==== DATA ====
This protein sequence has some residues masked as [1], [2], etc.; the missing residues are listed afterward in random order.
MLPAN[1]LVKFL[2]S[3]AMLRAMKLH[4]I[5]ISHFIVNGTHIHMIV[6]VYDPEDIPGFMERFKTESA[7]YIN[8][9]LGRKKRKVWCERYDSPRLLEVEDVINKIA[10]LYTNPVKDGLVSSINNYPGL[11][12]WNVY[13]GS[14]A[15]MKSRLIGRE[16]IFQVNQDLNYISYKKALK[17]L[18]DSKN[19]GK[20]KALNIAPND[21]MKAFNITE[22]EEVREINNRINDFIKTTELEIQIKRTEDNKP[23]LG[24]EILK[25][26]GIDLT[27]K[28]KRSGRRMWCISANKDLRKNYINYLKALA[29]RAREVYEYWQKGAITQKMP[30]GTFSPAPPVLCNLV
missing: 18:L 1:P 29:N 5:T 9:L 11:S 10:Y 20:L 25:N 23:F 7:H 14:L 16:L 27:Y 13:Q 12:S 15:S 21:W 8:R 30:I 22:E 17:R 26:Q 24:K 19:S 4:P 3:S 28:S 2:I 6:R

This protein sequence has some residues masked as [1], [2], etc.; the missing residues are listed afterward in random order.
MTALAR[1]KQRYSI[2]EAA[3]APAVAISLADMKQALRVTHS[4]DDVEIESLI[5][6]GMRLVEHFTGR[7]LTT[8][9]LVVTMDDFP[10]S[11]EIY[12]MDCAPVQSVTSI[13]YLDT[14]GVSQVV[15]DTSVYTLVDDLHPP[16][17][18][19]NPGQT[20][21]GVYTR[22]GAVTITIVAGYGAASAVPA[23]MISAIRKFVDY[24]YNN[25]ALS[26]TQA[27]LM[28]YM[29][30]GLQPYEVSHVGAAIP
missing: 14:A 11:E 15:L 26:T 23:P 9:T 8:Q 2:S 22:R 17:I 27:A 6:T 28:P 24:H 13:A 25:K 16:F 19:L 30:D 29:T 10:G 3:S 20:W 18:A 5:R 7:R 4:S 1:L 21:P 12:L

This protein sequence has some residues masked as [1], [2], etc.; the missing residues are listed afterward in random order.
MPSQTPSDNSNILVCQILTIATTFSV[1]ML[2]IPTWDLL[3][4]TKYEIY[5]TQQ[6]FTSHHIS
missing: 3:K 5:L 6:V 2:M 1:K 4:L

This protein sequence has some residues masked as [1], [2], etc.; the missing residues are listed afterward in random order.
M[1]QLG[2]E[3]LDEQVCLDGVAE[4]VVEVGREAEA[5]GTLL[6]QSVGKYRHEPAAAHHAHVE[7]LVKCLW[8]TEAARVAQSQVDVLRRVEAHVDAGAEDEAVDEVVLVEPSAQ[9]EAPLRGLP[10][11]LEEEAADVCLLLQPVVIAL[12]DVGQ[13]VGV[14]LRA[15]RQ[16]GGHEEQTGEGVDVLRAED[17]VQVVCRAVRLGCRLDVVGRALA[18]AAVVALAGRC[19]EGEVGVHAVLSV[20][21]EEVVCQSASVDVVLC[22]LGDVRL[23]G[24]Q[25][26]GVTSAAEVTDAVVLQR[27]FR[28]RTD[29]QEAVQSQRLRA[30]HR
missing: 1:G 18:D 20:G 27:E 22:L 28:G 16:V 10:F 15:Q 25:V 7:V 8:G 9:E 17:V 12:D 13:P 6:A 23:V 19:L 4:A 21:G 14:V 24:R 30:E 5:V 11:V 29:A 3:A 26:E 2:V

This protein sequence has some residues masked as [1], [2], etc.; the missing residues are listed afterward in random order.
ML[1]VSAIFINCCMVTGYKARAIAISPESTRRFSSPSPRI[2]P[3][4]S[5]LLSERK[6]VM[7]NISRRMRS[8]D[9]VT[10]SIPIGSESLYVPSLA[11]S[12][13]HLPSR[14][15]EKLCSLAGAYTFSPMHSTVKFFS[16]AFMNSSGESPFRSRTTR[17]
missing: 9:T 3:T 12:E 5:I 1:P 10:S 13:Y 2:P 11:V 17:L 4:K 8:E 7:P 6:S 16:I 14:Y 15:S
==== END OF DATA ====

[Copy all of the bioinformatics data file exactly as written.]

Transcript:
This protein sequence has some residues masked as [1], [2], etc.; the missing residues are listed afterward in random order.
MLPAN[1]LVKFL[2]S[3]AMLRAMKLH[4]I[5]ISHFIVNGTHIHMIV[6]VYDPEDIPGFMERFKTESA[7]YIN[8][9]LGRKKRKVWCERYDSPRLLEVEDVINKIA[10]LYTNPVKDGLVSSINNYPGL[11][12]WNVY[13]GS[14]A[15]MKSRLIGRE[16]IFQVNQDLNYISYKKALK[17]L[18]DSKN[19]GK[20]KALNIAPND[21]MKAFNITE[22]EEVREINNRINDFIKTTELEIQIKRTEDNKP[23]LG[24]EILK[25][26]GIDLT[27]K[28]KRSGRRMWCISANKDLRKNYINYLKALA[29]RAREVYEYWQKGAITQKMP[30]GTFSPAPPVLCNLV
missing: 18:L 1:P 29:N 5:T 9:L 11:S 10:Y 20:L 25:N 23:F 7:H 14:L 16:L 27:Y 13:Q 12:S 15:S 21:W 8:R 30:I 22:E 17:R 26:Q 24:K 19:S 4:P 3:S 28:S 2:I 6:R

This protein sequence has some residues masked as [1], [2], etc.; the missing residues are listed afterward in random order.
MTALAR[1]KQRYSI[2]EAA[3]APAVAISLADMKQALRVTHS[4]DDVEIESLI[5][6]GMRLVEHFTGR[7]LTT[8][9]LVVTMDDFP[10]S[11]EIY[12]MDCAPVQSVTSI[13]YLDT[14]GVSQVV[15]DTSVYTLVDDLHPP[16][17][18][19]NPGQT[20][21]GVYTR[22]GAVTITIVAGYGAASAVPA[23]MISAIRKFVDY[24]YNN[25]ALS[26]TQA[27]LM[28]YM[29][30]GLQPYEVSHVGAAIP
missing: 14:A 11:E 15:L 26:T 23:P 9:T 8:Q 2:S 22:R 17:I 27:A 6:T 28:P 24:H 13:A 25:K 16:F 19:L 30:D 29:T 10:G 3:S 20:W 18:A 5:R 7:R 4:S 1:L 21:P 12:L

This protein sequence has some residues masked as [1], [2], etc.; the missing residues are listed afterward in random order.
MPSQTPSDNSNILVCQILTIATTFSV[1]ML[2]IPTWDLL[3][4]TKYEIY[5]TQQ[6]FTSHHIS
missing: 3:K 5:L 6:V 2:M 1:K 4:L

This protein sequence has some residues masked as [1], [2], etc.; the missing residues are listed afterward in random order.
M[1]QLG[2]E[3]LDEQVCLDGVAE[4]VVEVGREAEA[5]GTLL[6]QSVGKYRHEPAAAHHAHVE[7]LVKCLW[8]TEAARVAQSQVDVLRRVEAHVDAGAEDEAVDEVVLVEPSAQ[9]EAPLRGLP[10][11]LEEEAADVCLLLQPVVIAL[12]DVGQ[13]VGV[14]LRA[15]RQ[16]GGHEEQTGEGVDVLRAED[17]VQVVCRAVRLGCRLDVVGRALA[18]AAVVALAGRC[19]EGEVGVHAVLSV[20][21]EEVVCQSASVDVVLC[22]LGDVRL[23]G[24]Q[25][26]GVTSAAEVTDAVVLQR[27]FR[28]RTD[29]QEAVQSQRLRA[30]HR
missing: 1:G 18:D 20:G 27:E 22:L 28:G 16:V 10:F 15:Q 25:V 7:V 8:G 9:E 17:V 12:D 13:P 6:A 23:V 19:L 4:A 21:G 14:V 24:R 30:E 5:V 11:V 29:A 3:A 26:E 2:V

This protein sequence has some residues masked as [1], [2], etc.; the missing residues are listed afterward in random order.
ML[1]VSAIFINCCMVTGYKARAIAISPESTRRFSSPSPRI[2]P[3][4]S[5]LLSERK[6]VM[7]NISRRMRS[8]D[9]VT[10]SIPIGSESLYVPSLA[11]S[12][13]HLPSR[14][15]EKLCSLAGAYTFSPMHSTVKFFS[16]AFMNSSGESPFRSRTTR[17]
missing: 9:T 3:T 12:E 5:I 1:P 10:S 13:Y 2:P 11:V 17:L 4:K 8:E 7:P 6:S 16:I 14:Y 15:S